LONDON: In the last two months, I have been in eight American cities – Boston, New York, Washington, Houston, Chicago, Los Angeles, San Francisco, and Seattle. Phew! I am left with several sentiments.
First, if you have to travel from city to city in the United States, you would do yourself a favor if you could find a way of journeying by train. American airlines are pretty awful. They are lucky that hostility to competition in what purports to be the homeland of free-market capitalism has kept Asian airlines out of their domestic marketplace. Do American air travelers know just how bad the service that they get really is?
American airports are as dire as British ones, maybe worse. Los Angeles gets the Oscar, with Soviet-style queues through security. How is it that America gives us Silicon Valley wizardry and Third World infrastructure?
But, for all the misery of air travel in America, when you get to your destination it can still blow your socks off. The lakeside architecture of Chicago. The sight of Puget Sound in Seattle (one of my favorite cities). The view across San Francisco’s bay from Nob Hill. Park Avenue in New York on a fine late spring morning. They are all, to borrow from Frank Sinatra, “my kind of town.
What is surprising for a European – at least for this European – at the moment is the relative optimism in all these cities. Yes, the economic news has been and remains grim. Much of the automobile industry is bust. Car dealerships are being closed. House prices remain pretty flat.
Unemployment and the budget deficit are soaring. But there is not the same sense of gloom that envelops you in Britain and much of Europe.
My guess is that much of this is the result of traditional American ebullience: the view that what goes down will sooner or later bounce back up. This is one of the reasons why America has represented a quarter or more of the world’s output for the best part of 150 years.
But there is another factor at work.
We often talk – a good Marxist point – about the impact of economics on politics. And we have seen this recently in Britain. Down goes the economy and down goes the Labour government’s standing.
Britain’s Labour government is just about as unpopular as it is possible to be. It performed disastrously in recent elections for local councils and the European parliament. Prime Minister Gordon Brown is sustained in office primarily by the calculation of his ministers that getting rid of him would trigger an early election that they would lose heavily.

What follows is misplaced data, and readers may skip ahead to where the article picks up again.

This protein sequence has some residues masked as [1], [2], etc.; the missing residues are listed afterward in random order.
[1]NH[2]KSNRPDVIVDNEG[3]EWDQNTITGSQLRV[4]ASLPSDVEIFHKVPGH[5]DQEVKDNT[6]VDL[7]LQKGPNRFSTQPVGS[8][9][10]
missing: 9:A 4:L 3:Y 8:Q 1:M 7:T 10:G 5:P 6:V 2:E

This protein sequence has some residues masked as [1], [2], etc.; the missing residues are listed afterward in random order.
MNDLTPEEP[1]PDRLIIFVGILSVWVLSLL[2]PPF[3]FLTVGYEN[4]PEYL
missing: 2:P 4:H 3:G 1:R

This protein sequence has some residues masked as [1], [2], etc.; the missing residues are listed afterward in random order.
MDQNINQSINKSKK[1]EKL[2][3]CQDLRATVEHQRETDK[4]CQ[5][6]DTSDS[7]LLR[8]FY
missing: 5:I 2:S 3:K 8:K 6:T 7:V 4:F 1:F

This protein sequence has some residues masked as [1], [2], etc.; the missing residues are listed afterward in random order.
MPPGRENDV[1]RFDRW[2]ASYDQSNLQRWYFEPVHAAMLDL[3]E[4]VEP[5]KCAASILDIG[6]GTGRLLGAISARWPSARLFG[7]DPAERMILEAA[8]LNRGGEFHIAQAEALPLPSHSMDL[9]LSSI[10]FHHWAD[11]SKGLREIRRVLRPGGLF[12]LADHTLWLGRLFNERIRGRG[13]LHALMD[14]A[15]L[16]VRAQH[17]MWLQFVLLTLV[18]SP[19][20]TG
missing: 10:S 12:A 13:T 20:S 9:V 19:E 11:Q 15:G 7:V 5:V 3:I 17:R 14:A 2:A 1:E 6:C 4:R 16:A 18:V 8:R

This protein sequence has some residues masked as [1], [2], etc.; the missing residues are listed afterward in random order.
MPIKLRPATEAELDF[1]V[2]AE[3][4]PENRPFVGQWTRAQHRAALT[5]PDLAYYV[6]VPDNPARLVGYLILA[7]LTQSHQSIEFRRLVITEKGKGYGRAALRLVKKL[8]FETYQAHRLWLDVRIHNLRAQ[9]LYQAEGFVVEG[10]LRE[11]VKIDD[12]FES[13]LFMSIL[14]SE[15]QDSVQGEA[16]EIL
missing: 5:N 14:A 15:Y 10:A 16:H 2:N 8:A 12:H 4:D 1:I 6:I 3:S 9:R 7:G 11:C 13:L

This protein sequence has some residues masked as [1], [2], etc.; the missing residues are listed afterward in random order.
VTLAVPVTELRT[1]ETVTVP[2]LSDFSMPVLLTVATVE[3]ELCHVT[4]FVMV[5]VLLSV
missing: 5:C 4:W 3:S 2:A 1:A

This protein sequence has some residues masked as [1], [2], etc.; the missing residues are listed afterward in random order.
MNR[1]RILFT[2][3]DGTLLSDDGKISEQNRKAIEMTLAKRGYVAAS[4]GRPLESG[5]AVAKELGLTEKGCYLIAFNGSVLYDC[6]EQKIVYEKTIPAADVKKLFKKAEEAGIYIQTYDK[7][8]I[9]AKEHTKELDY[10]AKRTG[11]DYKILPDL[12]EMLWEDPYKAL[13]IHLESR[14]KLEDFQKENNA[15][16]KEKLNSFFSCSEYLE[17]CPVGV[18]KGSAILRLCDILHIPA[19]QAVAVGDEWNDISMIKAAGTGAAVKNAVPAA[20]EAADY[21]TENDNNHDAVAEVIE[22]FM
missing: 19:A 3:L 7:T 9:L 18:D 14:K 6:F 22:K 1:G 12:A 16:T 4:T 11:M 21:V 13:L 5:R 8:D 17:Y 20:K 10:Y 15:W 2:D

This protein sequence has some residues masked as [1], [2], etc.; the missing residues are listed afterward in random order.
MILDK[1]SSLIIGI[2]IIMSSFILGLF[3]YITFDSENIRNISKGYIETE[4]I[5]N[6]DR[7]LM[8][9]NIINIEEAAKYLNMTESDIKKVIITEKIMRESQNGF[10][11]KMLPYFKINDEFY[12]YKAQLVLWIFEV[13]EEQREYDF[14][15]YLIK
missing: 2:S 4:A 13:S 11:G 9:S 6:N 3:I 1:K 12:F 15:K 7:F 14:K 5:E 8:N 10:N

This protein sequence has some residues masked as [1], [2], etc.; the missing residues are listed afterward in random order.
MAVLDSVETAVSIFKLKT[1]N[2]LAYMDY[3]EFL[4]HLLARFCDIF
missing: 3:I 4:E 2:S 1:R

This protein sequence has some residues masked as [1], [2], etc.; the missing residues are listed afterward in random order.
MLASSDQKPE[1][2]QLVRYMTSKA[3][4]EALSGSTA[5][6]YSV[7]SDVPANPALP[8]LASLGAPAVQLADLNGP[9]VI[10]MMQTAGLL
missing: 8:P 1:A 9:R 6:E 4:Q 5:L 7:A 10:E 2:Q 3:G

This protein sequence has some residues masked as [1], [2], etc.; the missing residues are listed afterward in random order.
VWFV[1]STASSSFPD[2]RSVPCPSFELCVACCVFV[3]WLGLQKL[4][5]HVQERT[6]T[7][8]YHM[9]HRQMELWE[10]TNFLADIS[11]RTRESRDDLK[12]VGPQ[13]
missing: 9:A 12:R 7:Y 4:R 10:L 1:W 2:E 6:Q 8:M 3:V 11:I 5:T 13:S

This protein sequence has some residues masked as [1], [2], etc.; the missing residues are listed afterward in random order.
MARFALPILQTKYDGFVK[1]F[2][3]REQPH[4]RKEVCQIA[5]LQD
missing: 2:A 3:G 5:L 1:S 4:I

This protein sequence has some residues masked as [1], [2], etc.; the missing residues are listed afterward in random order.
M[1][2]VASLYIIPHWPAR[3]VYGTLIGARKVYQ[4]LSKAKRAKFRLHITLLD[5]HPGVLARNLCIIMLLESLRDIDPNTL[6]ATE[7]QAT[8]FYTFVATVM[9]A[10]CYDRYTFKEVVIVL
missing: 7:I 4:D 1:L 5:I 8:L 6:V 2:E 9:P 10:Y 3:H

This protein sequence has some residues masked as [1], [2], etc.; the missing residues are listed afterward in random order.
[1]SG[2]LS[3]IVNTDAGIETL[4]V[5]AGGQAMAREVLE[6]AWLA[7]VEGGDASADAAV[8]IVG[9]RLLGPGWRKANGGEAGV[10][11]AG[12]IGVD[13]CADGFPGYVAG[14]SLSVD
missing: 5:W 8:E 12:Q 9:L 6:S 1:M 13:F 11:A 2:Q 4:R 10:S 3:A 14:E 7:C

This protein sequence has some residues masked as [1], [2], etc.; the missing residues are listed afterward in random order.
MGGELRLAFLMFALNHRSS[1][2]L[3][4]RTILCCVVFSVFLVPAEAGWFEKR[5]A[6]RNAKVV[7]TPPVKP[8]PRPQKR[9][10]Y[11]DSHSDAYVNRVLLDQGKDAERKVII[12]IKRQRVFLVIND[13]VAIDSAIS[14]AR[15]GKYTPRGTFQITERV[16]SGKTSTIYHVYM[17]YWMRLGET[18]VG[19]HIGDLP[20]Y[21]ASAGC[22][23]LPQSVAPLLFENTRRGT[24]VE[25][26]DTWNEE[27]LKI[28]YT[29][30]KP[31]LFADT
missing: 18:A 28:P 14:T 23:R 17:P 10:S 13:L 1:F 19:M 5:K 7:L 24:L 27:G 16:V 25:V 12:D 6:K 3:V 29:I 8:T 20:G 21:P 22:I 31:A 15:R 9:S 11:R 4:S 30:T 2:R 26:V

But what about the impact of politics on economics? That is what I believe you see today in the US. The economy may look bad, but the president looks great. Despite the ubiquitous efforts of Fox News, President Barack Obama dominates, enthralls, and enthuses the audience of American voters – consumers, workers, investors, one and all. He is, as one American commentator calls him, The One.
Obama seems to have every political talent, and he passes the character test too. Moreover, his wife is a star in her own formidable right. Turn on any TV channel and there they are: glamorous, decent, and smart. So, while the economic numbers may look bad, the country’s political leadership looks great. And if you’re an American, you observe other countries around the world (especially in Europe) where people say, “If only he was ours.
I am a fan myself: a fan with two worries. First, what happens if politics does not trump economics, and Obama’s policies don’t start to produce a recovery? That is when the old political calculus may take its grim toll. If there are no signs of economic recovery by the end of the year, the polls may start to turn. Obama is smart enough to understand this.
So why – my second worry – does he take quite so much on his own shoulders? Every day, on every news bulletin, he is out there swinging. He might argue that he has to be. There are so many issues, from health-care reform to the Middle East, that need his attention. I just worry about the boredom factor. If you assume that governing is like campaigning – that you have to be on top of the debate 24 hours a day, seven days a week – can you really anticipate a long shelf life? Don’t you risk becoming, even if you are smart as hell, too much of a good thing?
I hope I am wrong. Barack Obama is a star. The world needs one. But it needs one who continues to shine brightly for several years to come.
Chris Patten is a former EU Commissioner for External Relations, Chairman of the British Conservative Party, and was the last British Governor of Hong Kong. He is currently Chancellor of Oxford University and a member of the British House of Lords. This commentary is published by DAILY NEWS EGYPT in collaboration with Project Syndicate (www.project-syndicate.org).